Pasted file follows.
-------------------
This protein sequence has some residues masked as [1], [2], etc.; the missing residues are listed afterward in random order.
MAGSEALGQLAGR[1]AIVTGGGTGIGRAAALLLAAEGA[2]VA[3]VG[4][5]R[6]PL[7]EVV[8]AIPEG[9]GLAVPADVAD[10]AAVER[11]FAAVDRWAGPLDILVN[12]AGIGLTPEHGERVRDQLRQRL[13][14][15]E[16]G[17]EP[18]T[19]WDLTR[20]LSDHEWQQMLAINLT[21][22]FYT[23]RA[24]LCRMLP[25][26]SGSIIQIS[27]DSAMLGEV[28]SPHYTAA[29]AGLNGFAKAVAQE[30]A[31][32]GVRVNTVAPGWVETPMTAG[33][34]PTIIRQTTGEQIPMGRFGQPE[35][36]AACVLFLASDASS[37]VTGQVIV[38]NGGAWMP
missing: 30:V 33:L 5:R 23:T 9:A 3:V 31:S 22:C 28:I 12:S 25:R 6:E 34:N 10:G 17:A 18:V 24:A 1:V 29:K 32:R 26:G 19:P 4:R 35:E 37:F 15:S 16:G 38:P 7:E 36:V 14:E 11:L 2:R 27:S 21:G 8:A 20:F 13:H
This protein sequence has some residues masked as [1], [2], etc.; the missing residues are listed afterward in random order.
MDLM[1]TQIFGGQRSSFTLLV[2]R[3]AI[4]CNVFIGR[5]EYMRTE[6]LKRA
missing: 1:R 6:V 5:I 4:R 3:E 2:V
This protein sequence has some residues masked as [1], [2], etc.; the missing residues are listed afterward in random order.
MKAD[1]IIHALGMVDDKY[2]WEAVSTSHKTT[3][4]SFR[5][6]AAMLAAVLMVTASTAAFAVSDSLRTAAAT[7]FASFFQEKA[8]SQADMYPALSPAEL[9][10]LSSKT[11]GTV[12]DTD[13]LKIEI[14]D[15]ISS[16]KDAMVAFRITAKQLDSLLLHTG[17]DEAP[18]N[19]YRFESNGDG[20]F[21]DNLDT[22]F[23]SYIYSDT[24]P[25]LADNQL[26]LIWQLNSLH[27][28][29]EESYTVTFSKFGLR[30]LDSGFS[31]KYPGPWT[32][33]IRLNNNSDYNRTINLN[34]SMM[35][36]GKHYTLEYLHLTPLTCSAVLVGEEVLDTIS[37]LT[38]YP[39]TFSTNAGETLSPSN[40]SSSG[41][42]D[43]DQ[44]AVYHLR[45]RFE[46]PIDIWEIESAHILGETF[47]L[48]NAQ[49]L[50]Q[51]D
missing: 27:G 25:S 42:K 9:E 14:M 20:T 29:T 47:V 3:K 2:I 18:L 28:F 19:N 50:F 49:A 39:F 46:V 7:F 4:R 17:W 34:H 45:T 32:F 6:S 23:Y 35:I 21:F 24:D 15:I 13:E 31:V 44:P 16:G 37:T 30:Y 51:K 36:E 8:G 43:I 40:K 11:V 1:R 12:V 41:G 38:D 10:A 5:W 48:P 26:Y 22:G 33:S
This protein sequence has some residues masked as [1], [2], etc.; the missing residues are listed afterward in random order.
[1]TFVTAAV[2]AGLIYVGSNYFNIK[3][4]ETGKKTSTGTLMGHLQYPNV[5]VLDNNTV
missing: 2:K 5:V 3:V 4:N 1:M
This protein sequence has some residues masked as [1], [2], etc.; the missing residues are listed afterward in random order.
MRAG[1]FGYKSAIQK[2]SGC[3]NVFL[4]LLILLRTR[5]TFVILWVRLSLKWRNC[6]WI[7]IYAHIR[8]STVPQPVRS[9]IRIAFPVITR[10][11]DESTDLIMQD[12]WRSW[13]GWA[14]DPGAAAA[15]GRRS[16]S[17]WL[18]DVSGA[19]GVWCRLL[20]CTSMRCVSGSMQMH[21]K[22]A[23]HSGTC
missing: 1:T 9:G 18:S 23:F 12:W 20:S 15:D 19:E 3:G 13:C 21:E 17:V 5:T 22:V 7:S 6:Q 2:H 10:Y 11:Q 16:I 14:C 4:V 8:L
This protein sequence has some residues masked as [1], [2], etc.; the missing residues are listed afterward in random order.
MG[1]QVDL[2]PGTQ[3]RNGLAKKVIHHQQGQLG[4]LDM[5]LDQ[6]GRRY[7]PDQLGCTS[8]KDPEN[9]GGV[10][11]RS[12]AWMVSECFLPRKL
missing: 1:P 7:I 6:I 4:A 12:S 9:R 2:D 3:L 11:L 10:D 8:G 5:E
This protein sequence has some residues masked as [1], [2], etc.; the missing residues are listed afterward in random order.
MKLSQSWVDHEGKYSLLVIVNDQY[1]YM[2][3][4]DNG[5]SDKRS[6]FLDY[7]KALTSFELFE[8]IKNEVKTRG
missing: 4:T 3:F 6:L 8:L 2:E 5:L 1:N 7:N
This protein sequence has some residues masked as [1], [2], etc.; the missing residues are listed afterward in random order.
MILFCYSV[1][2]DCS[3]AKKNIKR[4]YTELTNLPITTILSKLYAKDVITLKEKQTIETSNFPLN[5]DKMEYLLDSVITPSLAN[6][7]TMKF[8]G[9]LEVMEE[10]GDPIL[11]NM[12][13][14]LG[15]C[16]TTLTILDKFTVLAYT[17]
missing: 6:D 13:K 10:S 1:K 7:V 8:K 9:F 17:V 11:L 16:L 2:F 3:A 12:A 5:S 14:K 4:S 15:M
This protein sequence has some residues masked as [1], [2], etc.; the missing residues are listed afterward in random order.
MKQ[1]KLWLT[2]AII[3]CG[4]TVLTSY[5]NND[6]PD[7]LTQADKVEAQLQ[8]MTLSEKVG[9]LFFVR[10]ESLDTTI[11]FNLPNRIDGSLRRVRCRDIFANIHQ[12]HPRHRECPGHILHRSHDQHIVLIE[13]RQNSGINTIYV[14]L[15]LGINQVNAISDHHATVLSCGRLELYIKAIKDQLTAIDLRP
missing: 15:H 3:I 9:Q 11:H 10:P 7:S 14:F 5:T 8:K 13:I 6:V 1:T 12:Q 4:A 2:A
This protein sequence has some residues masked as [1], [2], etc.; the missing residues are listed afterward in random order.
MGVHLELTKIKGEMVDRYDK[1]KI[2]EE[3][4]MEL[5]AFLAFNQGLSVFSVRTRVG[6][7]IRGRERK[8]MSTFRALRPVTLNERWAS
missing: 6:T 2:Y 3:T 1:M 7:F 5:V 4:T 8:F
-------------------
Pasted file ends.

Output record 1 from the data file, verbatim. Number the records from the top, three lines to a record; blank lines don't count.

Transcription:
This protein sequence has some residues masked as [1], [2], etc.; the missing residues are listed afterward in random order.
MAGSEALGQLAGR[1]AIVTGGGTGIGRAAALLLAAEGA[2]VA[3]VG[4][5]R[6]PL[7]EVV[8]AIPEG[9]GLAVPADVAD[10]AAVER[11]FAAVDRWAGPLDILVN[12]AGIGLTPEHGERVRDQLRQRL[13][14][15]E[16]G[17]EP[18]T[19]WDLTR[20]LSDHEWQQMLAINLT[21][22]FYT[23]RA[24]LCRMLP[25][26]SGSIIQIS[27]DSAMLGEV[28]SPHYTAA[29]AGLNGFAKAVAQE[30]A[31][32]GVRVNTVAPGWVETPMTAG[33][34]PTIIRQTTGEQIPMGRFGQPE[35][36]AACVLFLASDASS[37]VTGQVIV[38]NGGAWMP
missing: 30:V 33:L 5:R 23:T 9:A 3:V 31:S 22:C 28:I 12:S 25:R 6:E 34:N 10:G 17:A 18:V 24:A 1:V 29:K 32:R 26:G 19:P 4:R 35:E 37:F 15:S 16:G 38:P 7:E 36:V 14:E 11:L 2:R 27:S 21:G 8:A 20:F 13:H